go.mod feat: upgrade modules 2024-05-03 13:35:30 +01:00
go.sum feat: upgrade modules 2024-05-03 13:35:30 +01:00
gomod2nix.toml feat: upgrade modules 2024-05-03 13:35:30 +01:00
init.toml feat: implement init 2024-02-28 09:18:45 +00:00 doc: update licence copyright year 2024-02-15 14:00:47 +00:00
main.go chore: refactor logging initialisation 2024-05-02 10:31:25 +01:00 fix: rename treefmt.go to treefmt-go 2024-05-03 16:30:24 +01:00
shell.nix feat: add flake compat 2024-05-02 11:41:39 +01:00

treefmt — one CLI to format your repo

Support room on Matrix

Status: beta

treefmt streamlines the process of applying formatters to your project, making it a breeze with just one command line.


Its common to format code according to the projects standards before making contributions to any project. This task seems trivial at first sight — you can set up the required language formatter in your IDE.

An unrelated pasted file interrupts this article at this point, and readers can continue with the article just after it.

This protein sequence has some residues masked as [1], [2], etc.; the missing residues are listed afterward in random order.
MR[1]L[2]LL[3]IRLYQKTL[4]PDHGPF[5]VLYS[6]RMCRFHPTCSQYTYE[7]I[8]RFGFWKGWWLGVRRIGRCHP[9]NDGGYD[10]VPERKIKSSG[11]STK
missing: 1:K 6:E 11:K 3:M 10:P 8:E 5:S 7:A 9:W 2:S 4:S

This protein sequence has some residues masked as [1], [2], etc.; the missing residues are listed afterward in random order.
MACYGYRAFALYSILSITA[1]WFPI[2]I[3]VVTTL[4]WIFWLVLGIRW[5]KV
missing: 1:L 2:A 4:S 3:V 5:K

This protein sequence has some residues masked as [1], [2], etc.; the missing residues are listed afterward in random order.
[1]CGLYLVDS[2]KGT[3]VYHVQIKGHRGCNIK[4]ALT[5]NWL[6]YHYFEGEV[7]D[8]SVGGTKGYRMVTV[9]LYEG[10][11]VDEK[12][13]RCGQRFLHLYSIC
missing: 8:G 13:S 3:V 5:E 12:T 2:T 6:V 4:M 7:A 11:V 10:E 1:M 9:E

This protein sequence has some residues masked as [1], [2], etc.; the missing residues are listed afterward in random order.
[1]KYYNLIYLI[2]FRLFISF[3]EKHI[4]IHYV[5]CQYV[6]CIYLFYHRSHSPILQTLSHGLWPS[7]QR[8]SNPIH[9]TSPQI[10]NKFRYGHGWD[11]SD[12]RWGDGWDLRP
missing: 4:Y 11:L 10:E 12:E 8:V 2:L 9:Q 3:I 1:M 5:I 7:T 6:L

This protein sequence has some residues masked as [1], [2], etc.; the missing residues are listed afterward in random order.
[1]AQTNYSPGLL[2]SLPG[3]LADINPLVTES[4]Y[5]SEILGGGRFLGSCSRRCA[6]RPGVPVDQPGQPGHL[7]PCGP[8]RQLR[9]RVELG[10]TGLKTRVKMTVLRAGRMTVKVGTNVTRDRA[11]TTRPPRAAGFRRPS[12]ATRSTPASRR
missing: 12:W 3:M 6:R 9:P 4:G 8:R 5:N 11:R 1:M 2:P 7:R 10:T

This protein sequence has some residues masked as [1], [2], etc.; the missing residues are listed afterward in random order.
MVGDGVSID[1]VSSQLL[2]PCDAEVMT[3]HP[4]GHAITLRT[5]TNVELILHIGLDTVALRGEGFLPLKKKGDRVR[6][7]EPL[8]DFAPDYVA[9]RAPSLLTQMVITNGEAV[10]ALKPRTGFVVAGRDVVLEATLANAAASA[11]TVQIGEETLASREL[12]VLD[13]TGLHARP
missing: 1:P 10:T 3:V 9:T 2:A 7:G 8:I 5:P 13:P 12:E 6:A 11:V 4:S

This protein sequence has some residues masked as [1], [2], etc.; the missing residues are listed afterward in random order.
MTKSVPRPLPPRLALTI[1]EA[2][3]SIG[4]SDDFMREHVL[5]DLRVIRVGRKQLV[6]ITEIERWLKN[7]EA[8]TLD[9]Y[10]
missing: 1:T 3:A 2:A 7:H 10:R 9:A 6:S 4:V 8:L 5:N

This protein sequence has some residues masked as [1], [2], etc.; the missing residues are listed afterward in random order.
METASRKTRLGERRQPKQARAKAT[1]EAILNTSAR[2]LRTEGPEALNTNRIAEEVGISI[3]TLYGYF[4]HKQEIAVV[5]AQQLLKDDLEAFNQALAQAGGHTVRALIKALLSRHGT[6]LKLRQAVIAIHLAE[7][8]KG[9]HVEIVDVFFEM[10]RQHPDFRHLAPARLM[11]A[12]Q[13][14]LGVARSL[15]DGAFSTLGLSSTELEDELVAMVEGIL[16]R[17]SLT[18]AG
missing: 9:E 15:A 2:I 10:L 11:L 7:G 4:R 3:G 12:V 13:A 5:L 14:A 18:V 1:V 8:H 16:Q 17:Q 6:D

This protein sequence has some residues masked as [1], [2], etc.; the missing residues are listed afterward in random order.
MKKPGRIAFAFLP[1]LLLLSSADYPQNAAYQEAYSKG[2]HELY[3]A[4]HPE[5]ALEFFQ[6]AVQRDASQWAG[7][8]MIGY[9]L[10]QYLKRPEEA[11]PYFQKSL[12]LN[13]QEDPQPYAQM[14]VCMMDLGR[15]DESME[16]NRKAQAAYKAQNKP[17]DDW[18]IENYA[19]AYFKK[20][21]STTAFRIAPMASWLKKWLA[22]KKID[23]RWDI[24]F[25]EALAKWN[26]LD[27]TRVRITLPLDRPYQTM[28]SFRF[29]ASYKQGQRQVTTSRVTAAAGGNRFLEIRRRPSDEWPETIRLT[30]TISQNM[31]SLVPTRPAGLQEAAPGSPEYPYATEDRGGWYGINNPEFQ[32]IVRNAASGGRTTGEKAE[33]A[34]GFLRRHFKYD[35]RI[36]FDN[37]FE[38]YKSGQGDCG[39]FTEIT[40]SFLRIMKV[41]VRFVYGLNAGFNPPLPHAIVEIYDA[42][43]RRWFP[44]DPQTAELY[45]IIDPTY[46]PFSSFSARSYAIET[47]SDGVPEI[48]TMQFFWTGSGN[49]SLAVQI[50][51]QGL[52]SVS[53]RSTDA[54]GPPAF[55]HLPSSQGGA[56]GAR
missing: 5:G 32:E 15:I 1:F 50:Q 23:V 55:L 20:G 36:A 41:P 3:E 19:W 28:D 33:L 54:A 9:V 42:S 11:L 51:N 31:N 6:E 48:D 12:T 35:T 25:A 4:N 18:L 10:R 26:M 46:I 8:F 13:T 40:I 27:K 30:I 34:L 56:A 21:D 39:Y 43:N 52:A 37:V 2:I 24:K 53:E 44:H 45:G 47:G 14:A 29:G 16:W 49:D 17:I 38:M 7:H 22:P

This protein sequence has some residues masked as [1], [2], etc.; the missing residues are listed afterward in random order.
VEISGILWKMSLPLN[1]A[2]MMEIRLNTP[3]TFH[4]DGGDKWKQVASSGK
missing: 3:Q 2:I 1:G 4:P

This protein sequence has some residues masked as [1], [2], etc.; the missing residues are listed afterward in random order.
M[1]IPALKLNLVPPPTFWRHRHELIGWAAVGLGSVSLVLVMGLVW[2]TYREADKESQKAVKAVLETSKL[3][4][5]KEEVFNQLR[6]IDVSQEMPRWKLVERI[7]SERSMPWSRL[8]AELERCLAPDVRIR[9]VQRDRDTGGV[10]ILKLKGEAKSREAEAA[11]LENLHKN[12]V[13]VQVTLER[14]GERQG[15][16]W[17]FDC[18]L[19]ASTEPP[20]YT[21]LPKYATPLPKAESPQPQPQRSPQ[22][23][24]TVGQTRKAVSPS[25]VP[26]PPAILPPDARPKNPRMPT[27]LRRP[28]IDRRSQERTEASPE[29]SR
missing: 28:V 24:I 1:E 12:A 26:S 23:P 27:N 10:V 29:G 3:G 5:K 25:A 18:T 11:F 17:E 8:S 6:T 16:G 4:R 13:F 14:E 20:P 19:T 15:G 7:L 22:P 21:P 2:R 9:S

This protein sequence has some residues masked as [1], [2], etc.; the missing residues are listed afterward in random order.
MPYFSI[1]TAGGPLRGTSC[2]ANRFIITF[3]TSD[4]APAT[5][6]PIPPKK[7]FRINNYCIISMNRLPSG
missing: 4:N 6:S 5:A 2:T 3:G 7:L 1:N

However, contributing to multiple projects requires more effort: you must change your formatter configurations each time you switch between projects or call them manually.

Formatting requires less effort if a universal formatter for multiple languages, which is also project-specific, is in place.

About treefmt

treefmt runs all your formatters with one command. Its easy to configure and fast to execute.

Treefmt Init

Its main features are:

  • Providing a unified CLI and output
    • You dont need to remember which formatters are necessary for each project.